Like XP Mode, these VMs can be used to run XP in a VM, but the VM entitlement under SA offers more flexibility than XP Mode, which runs on a special Windows 7-only version of Virtual PC that requires a processor with special hardware-level virtualization support (AMD-V for AMD processors, VT on Intel chips). By using their SA rights to run VMs, customers can use virtualization technology from Microsoft or other vendors that does not require a special processor.
The four-VM entitlement was also offered with SA on Vista, but with a catch: the OS that hosted the VMs had to be Vista Enterprise; it could not be Windows XP or even Vista Business.
That rule has been relaxed with Windows 7: customers can use any OS for which they have downgrade rights to host the four VMs to which SA entitles them. As a result, a customer with SA on Windows 7 can elect to run Windows XP as the primary OS on the computer while running Vista or Windows 7 in VMs on the machine.
Remote Computing Options
A major focus for Microsoft with Windows 7 will be to drive business customers to add-on services and software that can cost customers as much on an annual basis as their OEM copy of the OS did in the first place, thus providing a substantial boost to the company's revenue.
With Windows 7, certain remote computing rights that were previously part of the basic use rights for volume OS will be moved further out of the "free" column and into the "fee" column.
Remote boot is a technology that some organizations use to reduce their exposure to security threats and to enforce a standard organizational desktop. A master image of the standard desktop is stored on a server, and workstations boot that image over the network when they start up. Until Vista, network boot was permitted as part of OEM and retail licenses. With Vista, the right to boot a computer from an OS image on the network required SA, which costs US$33 to US$54 a year, depending on a customer's volume agreement. With Windows 7, the remote boot right will become part of VECD, which requires not only SA but another US$23 a year for VECD itself. Organizations may purchase VECD for computers that are not already licensed for SA (such as a contractor's computer or an employee's home computer) for US$110 a year.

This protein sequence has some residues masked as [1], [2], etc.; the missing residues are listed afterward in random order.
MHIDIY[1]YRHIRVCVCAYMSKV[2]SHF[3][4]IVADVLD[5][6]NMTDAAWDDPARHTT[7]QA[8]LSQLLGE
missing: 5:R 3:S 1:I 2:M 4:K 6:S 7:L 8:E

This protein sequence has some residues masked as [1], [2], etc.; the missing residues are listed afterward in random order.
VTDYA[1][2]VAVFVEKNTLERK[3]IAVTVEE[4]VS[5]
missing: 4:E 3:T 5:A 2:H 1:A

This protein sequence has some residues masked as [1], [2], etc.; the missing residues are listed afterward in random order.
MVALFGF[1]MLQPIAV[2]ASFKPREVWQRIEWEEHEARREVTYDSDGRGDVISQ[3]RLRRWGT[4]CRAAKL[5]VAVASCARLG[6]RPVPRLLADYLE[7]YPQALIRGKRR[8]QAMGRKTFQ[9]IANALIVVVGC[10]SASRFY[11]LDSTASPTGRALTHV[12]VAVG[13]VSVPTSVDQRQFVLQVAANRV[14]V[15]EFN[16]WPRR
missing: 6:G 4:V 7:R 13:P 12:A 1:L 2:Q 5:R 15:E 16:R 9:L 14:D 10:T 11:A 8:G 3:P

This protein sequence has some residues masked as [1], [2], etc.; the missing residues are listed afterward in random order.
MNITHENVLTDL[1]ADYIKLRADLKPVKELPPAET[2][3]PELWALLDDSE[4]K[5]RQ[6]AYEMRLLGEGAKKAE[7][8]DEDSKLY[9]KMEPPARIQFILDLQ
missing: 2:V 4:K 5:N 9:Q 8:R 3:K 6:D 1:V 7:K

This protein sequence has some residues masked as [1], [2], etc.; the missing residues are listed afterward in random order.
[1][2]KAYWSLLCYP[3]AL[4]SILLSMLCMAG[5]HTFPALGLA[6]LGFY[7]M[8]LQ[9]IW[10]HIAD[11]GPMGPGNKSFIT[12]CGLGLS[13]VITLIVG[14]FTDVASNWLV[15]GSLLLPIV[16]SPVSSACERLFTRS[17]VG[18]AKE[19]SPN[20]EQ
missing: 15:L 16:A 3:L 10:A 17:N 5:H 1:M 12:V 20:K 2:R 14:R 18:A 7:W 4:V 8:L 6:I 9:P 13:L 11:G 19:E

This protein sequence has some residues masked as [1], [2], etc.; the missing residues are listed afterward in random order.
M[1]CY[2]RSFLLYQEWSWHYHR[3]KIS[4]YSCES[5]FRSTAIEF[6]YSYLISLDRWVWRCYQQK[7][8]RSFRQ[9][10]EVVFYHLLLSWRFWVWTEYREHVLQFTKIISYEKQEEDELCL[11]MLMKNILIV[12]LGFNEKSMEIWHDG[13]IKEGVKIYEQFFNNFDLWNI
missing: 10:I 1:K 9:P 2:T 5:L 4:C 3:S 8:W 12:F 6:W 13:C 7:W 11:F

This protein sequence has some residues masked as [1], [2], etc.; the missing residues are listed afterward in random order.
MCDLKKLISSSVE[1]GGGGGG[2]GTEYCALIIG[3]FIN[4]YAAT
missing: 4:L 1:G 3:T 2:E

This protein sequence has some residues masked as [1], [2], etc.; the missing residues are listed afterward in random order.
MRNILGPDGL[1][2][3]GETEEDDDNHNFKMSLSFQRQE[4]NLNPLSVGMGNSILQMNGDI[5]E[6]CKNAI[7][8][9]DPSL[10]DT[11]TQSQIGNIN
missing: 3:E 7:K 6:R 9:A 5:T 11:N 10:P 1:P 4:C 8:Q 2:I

Blade PCs are another form of centralized computing, in which users of locked-down workstations or thin clients, such as Windows CE terminals, use a remote desktop protocol to connect to an OS instance running on a blade, a single-card computer slotted into a rack in a data center. Blade PCs, previously licensed via remote desktop licenses, have also been added to VECD. Among other consequences, this changes the cost model from a perpetual license that cost about US$200 (and if the computer used to access the blade is licensed for the same OS, no additional payment was required) to a subscription that could cost more than US$100 a year.
According to Microsoft, adding all of its remote computing scenarios under a simplified computing scenario will "simplify the purchase experience." Unfortunately, it also makes it more expensive—a customer who wants to employ just one of the remote desktop technologies will be compelled to buy rights to several other technologies that it may not intend to use.
Windows 7 upgrade strategies are described in "Looking Ahead to Licensing Windows 7" on page 5 of the Apr. 2009 Update and in "OS, Enterprise Licenses and Upgrades Heavily Discounted" on page 26 of the May 2009 Update.
Software Assurance is described in "Evaluating Software Assurance" on page 29 of the June 2009 Update.